Start the week by reading From Seed to Plant. Talk to your child about how the food on their plate took a lot of time and effort to get there, even before we brought it home from the market. But just how does a fruit become a fruit? Today lessons will focus on the life cycle of a seed. This short video explains it in a very simple way.
Activity 1: Using this print-out, review the life cycle of a plant as you cut and paste the stages.
(+) Is your child ready for a bit more details on the subject? The above print-out also discusses photosynthesis—read through the text along with the pictures for an upgraded lesson.
Activity 2: Pumpkin Seed Counting
(+) To upgrade this math activity, practice sums and subtraction with your seeds by combining the cups and then taking away seeds.
Activity 3: Pom-Pom Pumpkin Stamping Craft
Read From Seed to Plant today. Discuss how the plants we eat grow in many ways. Today, we will explore the different ways they grow and try to identify them. Talk to your child about the differences between root vegetables, fruit and vegetables that grow close to the ground or on a vine, and fruit that grows in trees.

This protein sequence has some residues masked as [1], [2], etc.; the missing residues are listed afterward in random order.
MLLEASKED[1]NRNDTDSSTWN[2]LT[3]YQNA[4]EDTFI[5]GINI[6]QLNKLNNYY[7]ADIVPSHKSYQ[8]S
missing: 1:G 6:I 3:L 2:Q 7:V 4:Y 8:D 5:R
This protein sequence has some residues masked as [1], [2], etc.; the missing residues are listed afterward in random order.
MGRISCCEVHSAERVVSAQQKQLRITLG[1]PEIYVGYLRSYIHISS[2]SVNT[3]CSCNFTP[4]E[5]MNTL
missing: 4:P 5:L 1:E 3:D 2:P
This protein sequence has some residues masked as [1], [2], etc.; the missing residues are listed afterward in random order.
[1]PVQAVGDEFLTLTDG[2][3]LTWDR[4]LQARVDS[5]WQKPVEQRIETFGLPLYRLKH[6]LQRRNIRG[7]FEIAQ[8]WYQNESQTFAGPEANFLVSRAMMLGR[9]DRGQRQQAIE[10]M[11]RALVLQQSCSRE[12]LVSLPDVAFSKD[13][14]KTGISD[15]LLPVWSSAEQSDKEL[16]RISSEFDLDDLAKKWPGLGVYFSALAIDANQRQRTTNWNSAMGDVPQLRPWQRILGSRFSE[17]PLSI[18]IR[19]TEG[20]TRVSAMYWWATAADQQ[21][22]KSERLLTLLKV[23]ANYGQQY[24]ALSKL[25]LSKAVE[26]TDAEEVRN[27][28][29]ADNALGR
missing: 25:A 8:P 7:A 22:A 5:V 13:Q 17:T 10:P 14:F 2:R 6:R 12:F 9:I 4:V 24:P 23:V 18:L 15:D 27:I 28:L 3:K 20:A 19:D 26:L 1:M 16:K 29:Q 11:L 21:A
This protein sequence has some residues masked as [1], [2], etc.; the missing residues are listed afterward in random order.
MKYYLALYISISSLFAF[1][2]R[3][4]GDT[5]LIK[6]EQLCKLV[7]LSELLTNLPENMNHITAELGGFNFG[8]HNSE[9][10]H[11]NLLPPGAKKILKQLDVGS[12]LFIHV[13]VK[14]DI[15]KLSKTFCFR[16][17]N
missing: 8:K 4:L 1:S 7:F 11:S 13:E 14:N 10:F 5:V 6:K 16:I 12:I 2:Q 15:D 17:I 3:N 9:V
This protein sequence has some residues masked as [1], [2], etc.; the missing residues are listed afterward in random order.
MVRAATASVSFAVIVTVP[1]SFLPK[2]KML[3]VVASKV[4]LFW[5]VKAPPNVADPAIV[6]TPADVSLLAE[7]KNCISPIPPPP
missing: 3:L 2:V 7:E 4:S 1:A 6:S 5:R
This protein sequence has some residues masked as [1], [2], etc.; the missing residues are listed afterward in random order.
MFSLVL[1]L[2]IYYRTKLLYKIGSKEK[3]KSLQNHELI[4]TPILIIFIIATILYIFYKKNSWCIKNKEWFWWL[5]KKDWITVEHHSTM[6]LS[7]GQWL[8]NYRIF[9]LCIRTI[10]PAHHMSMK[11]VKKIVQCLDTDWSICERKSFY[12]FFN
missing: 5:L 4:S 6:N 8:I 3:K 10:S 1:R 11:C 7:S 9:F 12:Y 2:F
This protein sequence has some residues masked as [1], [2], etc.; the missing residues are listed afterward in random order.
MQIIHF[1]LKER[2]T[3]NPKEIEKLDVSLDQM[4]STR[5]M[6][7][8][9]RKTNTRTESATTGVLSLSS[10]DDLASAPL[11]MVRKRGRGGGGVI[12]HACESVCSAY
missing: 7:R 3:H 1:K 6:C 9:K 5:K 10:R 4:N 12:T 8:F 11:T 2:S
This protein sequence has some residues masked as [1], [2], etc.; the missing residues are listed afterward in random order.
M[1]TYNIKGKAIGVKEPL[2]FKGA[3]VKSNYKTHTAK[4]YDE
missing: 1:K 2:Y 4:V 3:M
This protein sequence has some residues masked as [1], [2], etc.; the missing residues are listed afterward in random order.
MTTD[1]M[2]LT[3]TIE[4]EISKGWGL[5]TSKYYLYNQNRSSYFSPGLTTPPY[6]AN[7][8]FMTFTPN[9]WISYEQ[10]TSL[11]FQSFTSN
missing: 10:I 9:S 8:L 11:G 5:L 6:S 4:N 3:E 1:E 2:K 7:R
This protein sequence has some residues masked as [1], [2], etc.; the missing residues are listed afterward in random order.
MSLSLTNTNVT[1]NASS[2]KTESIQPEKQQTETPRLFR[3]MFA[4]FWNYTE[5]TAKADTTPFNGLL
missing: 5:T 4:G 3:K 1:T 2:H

Activity 1: Produce Sorting — If you are able to, take trip to a farmer’s market with your child and explore the fruit and vegetables. See if your child can identify whether the plant grows on a tree, on the ground on a vine, as a leafy vegetable, or beneath the soil as a root. (This might even spark their curiosity and motivate them to want to try new foods!) If you’re unable to go to a market due to COVID-19 or other schedule conflicts, bring out the fruit and veggies in your home and have your child sort them on your table.
Activity 2: Seed Scavenger Hunt – Can you find seeds in your area? Get outdoors today and do a scavenger hunt with your child for seeds (like acorns and pine cones) around your house or at a nearby park. (Be sure to look for pine cones. We will need about 10 of them later in the week!) Use this print-out to identify the seeds you find.
(+) Ready for an upgrade? This is a great week to start a Nature Journal. Bring home the seeds your child found and let them practice observing and sketching them. Get more tips here for how to build on your nature journal.
Today is all about pumpkins! Start by reading From Seed to Pumpkin.